A recent article got our data team’s wheels turning. In particular, it dealt with the idea that CMOs are frustrated with analytics. With all the growth, all the budget increasingly being put towards data and analytics resources, CMOs are experiencing frustration because, despite all the additional data, it’s unusable when it comes to making big, company-changing decisions.
Consider this hypothetical example: You’ve just come in as a new CMO of a company and you want to make some changes. You want to use data to not only inform your decision, but also support it. Are data analytics supposed to make decisions for you as the CMO?
Our answer? A resounding no. Data analytics inform decisions, they bring confidence to the decision-making process to some degree, but human input and perspective is still a critical component.
Sometimes you can make decisions solely based on data, when the path forward is clear and straightforward. But in most cases, these are smaller, tactical decisions that deal with a narrowly defined scenario like year-over-year sales patterns in specific markets.
The big, important, complex questions companies face are never binary equations that have clearly defined variables. That’s why the insights that analytics generate can sometimes seem disconnected from what a CMO might expect.
The risk of overpromising and overdelivering
In this situation, the CMO might want to use data to inform and understand such a large decision, but it’s unlikely that McDonald’s has an existing data model that would give clear-cut direction to the decision. Because it’s a long-term objective that pays off positively or negatively over a period of time, there are all kinds of variables, some impossible to define, related to costs and whether or not the McDonald’s customer base would even buy in to the change.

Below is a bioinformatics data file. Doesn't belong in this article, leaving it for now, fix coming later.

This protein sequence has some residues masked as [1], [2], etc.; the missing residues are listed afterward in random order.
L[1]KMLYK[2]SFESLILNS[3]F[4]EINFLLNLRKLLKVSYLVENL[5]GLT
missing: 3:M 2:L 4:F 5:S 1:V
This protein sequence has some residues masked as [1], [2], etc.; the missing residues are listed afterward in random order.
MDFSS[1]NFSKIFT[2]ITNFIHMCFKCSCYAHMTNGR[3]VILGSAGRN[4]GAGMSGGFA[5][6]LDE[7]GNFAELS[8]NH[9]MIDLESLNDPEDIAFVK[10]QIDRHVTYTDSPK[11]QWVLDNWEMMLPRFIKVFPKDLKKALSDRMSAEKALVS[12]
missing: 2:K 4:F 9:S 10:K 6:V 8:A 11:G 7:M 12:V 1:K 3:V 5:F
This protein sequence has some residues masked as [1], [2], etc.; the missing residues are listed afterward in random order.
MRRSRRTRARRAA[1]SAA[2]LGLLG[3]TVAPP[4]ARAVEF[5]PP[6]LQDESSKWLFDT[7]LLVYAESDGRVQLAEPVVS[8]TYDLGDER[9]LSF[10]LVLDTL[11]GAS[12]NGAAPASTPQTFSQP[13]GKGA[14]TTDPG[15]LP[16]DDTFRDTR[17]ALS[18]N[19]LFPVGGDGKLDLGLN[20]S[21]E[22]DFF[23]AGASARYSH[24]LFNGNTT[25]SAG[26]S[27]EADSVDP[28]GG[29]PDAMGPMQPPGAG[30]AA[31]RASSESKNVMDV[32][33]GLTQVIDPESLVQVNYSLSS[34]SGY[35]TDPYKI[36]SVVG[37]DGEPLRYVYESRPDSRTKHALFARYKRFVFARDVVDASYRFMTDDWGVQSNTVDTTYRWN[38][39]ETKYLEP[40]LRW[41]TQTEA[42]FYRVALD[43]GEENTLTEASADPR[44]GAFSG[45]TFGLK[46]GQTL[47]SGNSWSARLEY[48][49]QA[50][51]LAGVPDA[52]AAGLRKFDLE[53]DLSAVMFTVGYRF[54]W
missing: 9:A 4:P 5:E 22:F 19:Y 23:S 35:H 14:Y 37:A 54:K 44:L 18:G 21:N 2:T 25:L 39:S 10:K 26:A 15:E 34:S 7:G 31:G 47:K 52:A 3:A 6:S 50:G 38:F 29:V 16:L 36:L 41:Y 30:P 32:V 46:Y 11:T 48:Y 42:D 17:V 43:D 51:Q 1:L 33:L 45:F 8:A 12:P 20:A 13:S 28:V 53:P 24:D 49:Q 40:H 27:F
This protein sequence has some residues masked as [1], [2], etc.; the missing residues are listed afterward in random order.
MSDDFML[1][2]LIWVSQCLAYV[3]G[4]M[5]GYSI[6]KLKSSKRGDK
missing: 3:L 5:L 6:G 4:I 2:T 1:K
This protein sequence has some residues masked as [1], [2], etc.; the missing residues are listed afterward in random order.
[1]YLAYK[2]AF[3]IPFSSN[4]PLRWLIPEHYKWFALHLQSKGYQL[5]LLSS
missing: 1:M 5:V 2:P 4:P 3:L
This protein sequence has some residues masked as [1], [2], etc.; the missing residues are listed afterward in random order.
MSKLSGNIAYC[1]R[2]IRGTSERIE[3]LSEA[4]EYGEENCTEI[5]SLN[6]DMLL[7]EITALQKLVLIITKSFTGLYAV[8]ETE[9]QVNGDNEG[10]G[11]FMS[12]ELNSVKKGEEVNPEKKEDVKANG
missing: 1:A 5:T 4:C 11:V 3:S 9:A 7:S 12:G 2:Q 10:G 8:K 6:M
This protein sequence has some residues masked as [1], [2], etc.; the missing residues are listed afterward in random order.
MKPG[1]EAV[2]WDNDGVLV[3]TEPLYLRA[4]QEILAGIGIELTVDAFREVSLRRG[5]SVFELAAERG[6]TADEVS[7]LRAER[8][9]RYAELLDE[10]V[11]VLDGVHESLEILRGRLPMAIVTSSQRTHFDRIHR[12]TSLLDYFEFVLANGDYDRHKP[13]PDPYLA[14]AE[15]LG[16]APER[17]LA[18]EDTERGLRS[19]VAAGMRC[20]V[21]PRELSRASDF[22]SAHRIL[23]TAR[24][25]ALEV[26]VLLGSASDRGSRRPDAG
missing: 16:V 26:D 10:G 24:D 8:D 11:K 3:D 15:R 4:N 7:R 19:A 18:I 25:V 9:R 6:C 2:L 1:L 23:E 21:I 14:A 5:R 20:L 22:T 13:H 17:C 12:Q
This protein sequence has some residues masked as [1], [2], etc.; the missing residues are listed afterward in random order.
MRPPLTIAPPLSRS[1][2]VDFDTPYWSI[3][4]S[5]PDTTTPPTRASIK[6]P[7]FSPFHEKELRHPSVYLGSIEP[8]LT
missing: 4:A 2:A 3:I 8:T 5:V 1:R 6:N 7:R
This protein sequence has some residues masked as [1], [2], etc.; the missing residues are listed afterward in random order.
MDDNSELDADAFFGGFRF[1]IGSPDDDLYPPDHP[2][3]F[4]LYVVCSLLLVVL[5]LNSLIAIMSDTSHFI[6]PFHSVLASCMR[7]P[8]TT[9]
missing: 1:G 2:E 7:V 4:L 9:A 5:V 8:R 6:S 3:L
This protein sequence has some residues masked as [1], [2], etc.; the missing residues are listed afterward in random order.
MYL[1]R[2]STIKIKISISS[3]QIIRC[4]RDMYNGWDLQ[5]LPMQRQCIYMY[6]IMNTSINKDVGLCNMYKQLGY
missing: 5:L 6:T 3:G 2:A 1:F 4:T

So, what to do?
An analytics specialist might feel some pressure to find answers to these tough questions for the CMO. If you’re part of an analytics company, analytics are your product and you’re contracted to complete work for other businesses and brands. It’s also a different kind of pressure than when you’re inside the organization, depending on where you are in that organizational tree.
In some cases, the data analytics role is located within the finance group, and they work directly with marketing. This sometimes creates a situation where the data analyst is asked to prove something doesn’t work in order to ask for more money to do something else.
If you’re on the other side of an analytics or marketing agency, the pressure is flipped. It becomes a question of proving that marketing is, in fact, doing what it’s supposed to. Prove that something is happening as a result of marketing dollars spent. And if you can’t, the marketing dollars may go away. Both of these scenarios can lead to overpromising results and reporting, which can lead to a negative reputation for analytics over time. Analytics don’t always provide the answers, and perhaps shouldn’t be positioned as being able to deliver them.
Run marathons, not sprints
The perception that analytics provides answers can easily permeate through an organization, especially when an analytics specialist isn’t in the room when the big decision is made. It’s the analyst who churned through the data who can help explain the insight, making it crystal clear.